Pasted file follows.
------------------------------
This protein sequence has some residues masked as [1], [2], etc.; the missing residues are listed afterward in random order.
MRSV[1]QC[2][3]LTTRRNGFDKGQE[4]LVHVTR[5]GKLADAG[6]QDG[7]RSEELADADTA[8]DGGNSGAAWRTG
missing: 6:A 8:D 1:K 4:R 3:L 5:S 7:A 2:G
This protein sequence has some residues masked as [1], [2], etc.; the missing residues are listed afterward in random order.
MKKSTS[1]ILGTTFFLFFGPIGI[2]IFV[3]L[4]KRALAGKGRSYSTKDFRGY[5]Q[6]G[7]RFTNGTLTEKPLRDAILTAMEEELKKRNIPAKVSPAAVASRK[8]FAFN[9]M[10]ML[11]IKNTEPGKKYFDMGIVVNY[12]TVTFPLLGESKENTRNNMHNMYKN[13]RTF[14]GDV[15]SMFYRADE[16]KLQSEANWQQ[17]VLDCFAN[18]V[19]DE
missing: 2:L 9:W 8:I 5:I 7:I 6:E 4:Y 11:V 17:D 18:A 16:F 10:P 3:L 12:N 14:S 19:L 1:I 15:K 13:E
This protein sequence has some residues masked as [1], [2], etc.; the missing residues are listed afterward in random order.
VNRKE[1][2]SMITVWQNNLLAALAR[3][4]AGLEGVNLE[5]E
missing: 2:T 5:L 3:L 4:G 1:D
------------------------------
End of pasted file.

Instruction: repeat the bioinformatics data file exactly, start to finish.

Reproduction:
This protein sequence has some residues masked as [1], [2], etc.; the missing residues are listed afterward in random order.
MRSV[1]QC[2][3]LTTRRNGFDKGQE[4]LVHVTR[5]GKLADAG[6]QDG[7]RSEELADADTA[8]DGGNSGAAWRTG
missing: 6:A 8:D 1:K 4:R 3:L 5:S 7:A 2:G
This protein sequence has some residues masked as [1], [2], etc.; the missing residues are listed afterward in random order.
MKKSTS[1]ILGTTFFLFFGPIGI[2]IFV[3]L[4]KRALAGKGRSYSTKDFRGY[5]Q[6]G[7]RFTNGTLTEKPLRDAILTAMEEELKKRNIPAKVSPAAVASRK[8]FAFN[9]M[10]ML[11]IKNTEPGKKYFDMGIVVNY[12]TVTFPLLGESKENTRNNMHNMYKN[13]RTF[14]GDV[15]SMFYRADE[16]KLQSEANWQQ[17]VLDCFAN[18]V[19]DE
missing: 2:L 9:W 8:I 5:I 7:I 6:E 4:Y 11:V 17:D 18:A 16:F 10:P 3:L 12:N 14:S 19:L 1:I 15:K 13:E
This protein sequence has some residues masked as [1], [2], etc.; the missing residues are listed afterward in random order.
VNRKE[1][2]SMITVWQNNLLAALAR[3][4]AGLEGVNLE[5]E
missing: 2:T 5:L 3:L 4:G 1:D